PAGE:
Deutsche Bank could move up to half of its 4,600 employees from Manhattan to smaller US hubs over the next five years, the lender’s US director told the Financial Times, highlighting the threat to New York’s dominance as a business center in the aftermath of the pandemic.
“He [the pandemic] taught us a ton, ”said Christiana Riley, CEO of Deutsche in the Americas. The fact that many staff members were successfully working from home over the past nine months had neutralized what had previously been “bitter struggles” over whether jobs could be sent to cheaper centers.
Ms Riley, who is also a member of Deutsche’s board of directors, said the New York workforce could “in theory” be cut in half in five years, depending on how “small hubs and pockets” evolve. .
She said she expected banks to concentrate people in multiple hubs, mostly in low-cost areas of the country, rather than adopting the “work from anywhere” model proposed by some. technology companies.
Deutsche’s US workforce already includes around 2,000 people in areas such as human resources, compliance and risk in Jacksonville, Fla., As well as 600 at a technology center in Cary, North Carolina.
Manhattan was losing jobs in financial centers to cheaper cities like Tampa and Dallas even before the pandemic upset business thinking about centralizing people in one place. Commercial vacancy rates in the city fell from 5.7% in the first quarter of the year to 7.6% in the third quarter, according to data from real estate agency Colliers International.
Other financial giants have signaled they may change staff. Goldman Sachs plans to move a number of asset management jobs to Florida as part of a larger cost-cutting plan, a person familiar with the bank’s plans said.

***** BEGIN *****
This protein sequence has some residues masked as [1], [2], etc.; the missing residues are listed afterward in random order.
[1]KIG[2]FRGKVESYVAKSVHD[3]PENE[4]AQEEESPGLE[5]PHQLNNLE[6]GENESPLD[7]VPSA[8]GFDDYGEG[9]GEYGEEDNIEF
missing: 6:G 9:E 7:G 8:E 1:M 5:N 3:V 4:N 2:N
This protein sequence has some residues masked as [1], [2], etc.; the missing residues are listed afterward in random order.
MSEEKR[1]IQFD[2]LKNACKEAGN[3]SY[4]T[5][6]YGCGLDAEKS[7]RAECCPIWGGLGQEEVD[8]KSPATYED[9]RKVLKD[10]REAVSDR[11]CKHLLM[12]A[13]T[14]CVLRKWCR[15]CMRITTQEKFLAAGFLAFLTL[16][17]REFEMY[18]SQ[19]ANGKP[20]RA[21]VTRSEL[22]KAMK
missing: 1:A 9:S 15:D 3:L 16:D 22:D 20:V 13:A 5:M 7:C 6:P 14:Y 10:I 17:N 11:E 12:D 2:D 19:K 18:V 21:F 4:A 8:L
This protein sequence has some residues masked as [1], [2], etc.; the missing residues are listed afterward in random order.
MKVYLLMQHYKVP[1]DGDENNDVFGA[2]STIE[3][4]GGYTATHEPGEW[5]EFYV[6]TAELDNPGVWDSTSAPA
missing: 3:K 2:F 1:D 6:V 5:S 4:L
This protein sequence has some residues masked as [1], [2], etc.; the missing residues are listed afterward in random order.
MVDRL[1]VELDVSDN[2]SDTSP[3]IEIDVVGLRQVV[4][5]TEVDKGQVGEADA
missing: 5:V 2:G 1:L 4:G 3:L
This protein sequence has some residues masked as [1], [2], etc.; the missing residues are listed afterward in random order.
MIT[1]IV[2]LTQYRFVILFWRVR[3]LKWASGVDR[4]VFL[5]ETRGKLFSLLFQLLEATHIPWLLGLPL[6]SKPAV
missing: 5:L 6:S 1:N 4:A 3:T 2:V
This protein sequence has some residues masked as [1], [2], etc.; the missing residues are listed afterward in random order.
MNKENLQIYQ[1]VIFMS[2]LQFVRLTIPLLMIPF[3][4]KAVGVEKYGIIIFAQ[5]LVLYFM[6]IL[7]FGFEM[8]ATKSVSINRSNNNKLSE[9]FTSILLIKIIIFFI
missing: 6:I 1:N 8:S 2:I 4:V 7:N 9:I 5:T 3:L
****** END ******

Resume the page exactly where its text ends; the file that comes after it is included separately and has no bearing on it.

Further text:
“I am optimistic that New York remains, to some extent, a hub,” Ms. Riley said. “You will continue to have significant amounts of institutional capital in and around New York City, which will make significant the presence of a centralized presence in New York – not to mention the specialized support skills that all of us in the industry have. let’s count, whether it’s legal, whether it’s accounting, whether it’s marketing, name it. . . But that may not be relevant to all of these people ”who are currently working there.
Next year, Deutsche is due to move its staff from Manhattan to a 1 square meter building in Columbus Circle, near Central Park, with workspaces for 4,200 people. However, it can accommodate the current 4,600 employees thanks to flexible working arrangements in which some spend part of the week working from home.
The new building is also less expensive than Deutsche’s existing offices at 60 Wall Street, contributing to the cost savings that Ms. Riley says will help push the return on equity of Deutsche’s U.S. investment bank from 9% this year to 11% by 2022 – as promised at Deutsche investor day last week.
Deutsche has already improved the return on equity of its US investment bank by 2% in 2018 by chop its underperforming equity division, the cutting of around 1,000 jobs and the sale of its prime brokerage arm to BNP Paribas as part of a global campaign to end years of chronic underperformance of the large German bank.
“We didn’t just stabilize the rest [of the US business], we have been able to demonstrate the growth and the fact that there is a viable business and I think we have a lead from here, ”Ms. Riley said, naming financing and sustainable financing instruments as areas potential growth.